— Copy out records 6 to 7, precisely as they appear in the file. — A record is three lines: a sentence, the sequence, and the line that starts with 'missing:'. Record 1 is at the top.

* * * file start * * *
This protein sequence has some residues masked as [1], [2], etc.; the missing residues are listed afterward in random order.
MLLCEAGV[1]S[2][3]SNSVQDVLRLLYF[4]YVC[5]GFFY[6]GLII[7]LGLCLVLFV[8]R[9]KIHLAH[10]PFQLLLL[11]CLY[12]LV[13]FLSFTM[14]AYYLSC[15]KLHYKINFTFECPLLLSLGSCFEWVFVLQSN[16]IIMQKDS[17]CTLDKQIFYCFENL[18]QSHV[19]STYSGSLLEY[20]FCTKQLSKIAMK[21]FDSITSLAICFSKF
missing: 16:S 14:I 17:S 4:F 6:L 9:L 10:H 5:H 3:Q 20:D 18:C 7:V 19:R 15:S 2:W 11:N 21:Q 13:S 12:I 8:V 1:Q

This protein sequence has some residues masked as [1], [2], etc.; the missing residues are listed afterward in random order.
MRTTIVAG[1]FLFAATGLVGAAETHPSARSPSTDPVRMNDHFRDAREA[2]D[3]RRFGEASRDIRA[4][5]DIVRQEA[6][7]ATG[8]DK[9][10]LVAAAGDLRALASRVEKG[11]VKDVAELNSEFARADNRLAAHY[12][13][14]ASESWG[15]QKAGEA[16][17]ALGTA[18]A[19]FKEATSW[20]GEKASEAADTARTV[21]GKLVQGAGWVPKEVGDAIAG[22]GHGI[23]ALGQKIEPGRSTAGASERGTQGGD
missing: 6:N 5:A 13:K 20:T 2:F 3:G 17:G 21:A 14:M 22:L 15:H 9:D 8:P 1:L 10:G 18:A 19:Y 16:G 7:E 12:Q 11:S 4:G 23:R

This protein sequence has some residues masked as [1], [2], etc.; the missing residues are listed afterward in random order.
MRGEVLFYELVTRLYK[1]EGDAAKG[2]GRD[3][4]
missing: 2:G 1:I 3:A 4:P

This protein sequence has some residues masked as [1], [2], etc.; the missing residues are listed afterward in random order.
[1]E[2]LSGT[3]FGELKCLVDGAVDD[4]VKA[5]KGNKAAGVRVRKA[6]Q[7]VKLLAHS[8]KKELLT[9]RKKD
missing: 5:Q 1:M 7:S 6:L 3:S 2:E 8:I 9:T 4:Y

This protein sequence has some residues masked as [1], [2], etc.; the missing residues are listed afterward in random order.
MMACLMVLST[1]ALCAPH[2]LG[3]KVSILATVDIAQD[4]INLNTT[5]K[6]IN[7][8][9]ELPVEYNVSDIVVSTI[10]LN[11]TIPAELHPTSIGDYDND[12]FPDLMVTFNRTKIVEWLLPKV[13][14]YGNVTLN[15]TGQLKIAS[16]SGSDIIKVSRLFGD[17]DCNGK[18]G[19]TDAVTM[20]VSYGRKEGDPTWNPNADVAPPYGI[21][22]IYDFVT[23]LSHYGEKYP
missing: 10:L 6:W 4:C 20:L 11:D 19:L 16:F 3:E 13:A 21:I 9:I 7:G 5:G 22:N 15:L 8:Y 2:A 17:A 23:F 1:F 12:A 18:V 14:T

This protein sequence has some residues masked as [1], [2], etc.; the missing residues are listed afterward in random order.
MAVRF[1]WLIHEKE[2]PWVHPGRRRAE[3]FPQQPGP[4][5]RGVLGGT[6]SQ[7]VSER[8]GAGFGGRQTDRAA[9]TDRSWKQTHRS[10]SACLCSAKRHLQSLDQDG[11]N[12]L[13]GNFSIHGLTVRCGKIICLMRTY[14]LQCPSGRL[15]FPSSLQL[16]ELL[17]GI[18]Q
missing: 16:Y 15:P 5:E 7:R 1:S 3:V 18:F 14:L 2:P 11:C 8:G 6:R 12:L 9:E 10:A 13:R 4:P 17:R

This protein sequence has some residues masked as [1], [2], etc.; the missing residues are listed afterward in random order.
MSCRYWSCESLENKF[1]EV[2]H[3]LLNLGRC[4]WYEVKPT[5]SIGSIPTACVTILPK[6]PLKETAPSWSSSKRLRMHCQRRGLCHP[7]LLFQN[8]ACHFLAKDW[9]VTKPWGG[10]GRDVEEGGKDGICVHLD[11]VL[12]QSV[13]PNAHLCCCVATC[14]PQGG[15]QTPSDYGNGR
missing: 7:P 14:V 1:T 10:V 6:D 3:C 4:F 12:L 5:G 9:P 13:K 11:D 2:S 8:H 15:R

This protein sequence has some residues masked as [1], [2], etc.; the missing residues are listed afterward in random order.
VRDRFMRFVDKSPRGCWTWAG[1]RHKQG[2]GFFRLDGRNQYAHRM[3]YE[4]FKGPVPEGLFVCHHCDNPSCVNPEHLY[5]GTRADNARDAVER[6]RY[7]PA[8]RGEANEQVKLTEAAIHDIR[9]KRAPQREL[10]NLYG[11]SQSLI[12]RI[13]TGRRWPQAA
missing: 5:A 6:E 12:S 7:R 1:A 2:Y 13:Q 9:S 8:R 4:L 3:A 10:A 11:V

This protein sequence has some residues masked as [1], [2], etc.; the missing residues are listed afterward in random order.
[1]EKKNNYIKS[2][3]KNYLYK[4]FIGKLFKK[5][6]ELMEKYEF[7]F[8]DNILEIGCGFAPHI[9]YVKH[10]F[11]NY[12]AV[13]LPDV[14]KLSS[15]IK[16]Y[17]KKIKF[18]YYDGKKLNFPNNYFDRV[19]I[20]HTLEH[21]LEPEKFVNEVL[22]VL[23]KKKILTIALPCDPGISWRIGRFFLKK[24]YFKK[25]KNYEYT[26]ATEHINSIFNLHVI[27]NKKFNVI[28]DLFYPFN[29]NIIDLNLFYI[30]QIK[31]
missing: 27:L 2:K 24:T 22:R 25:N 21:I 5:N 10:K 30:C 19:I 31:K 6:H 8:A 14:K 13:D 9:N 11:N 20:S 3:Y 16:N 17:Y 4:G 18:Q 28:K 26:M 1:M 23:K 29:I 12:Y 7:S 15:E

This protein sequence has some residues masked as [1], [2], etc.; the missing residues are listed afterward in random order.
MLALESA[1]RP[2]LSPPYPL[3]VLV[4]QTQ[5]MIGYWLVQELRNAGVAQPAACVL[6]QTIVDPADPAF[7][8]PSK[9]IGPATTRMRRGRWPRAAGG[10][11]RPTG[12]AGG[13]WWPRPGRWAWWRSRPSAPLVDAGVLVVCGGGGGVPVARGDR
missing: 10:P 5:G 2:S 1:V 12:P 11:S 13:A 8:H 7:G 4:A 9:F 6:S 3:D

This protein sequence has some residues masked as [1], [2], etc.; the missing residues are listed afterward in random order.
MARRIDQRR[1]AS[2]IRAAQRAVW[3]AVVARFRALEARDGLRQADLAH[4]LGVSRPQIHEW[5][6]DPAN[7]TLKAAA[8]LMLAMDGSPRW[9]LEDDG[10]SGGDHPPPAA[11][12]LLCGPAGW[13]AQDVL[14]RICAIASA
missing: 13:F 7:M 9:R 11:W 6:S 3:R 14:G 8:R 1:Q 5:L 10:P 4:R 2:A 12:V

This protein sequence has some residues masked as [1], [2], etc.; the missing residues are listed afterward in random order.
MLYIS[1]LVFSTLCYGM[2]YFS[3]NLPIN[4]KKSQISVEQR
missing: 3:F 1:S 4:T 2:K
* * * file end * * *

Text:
This protein sequence has some residues masked as [1], [2], etc.; the missing residues are listed afterward in random order.
MAVRF[1]WLIHEKE[2]PWVHPGRRRAE[3]FPQQPGP[4][5]RGVLGGT[6]SQ[7]VSER[8]GAGFGGRQTDRAA[9]TDRSWKQTHRS[10]SACLCSAKRHLQSLDQDG[11]N[12]L[13]GNFSIHGLTVRCGKIICLMRTY[14]LQCPSGRL[15]FPSSLQL[16]ELL[17]GI[18]Q
missing: 16:Y 15:P 5:E 7:R 1:S 3:V 18:F 14:L 2:P 11:C 8:G 6:R 12:L 9:E 10:A 13:R 4:P 17:R

This protein sequence has some residues masked as [1], [2], etc.; the missing residues are listed afterward in random order.
MSCRYWSCESLENKF[1]EV[2]H[3]LLNLGRC[4]WYEVKPT[5]SIGSIPTACVTILPK[6]PLKETAPSWSSSKRLRMHCQRRGLCHP[7]LLFQN[8]ACHFLAKDW[9]VTKPWGG[10]GRDVEEGGKDGICVHLD[11]VL[12]QSV[13]PNAHLCCCVATC[14]PQGG[15]QTPSDYGNGR
missing: 7:P 14:V 1:T 10:V 6:D 3:C 4:F 12:L 5:G 9:P 13:K 11:D 2:S 8:H 15:R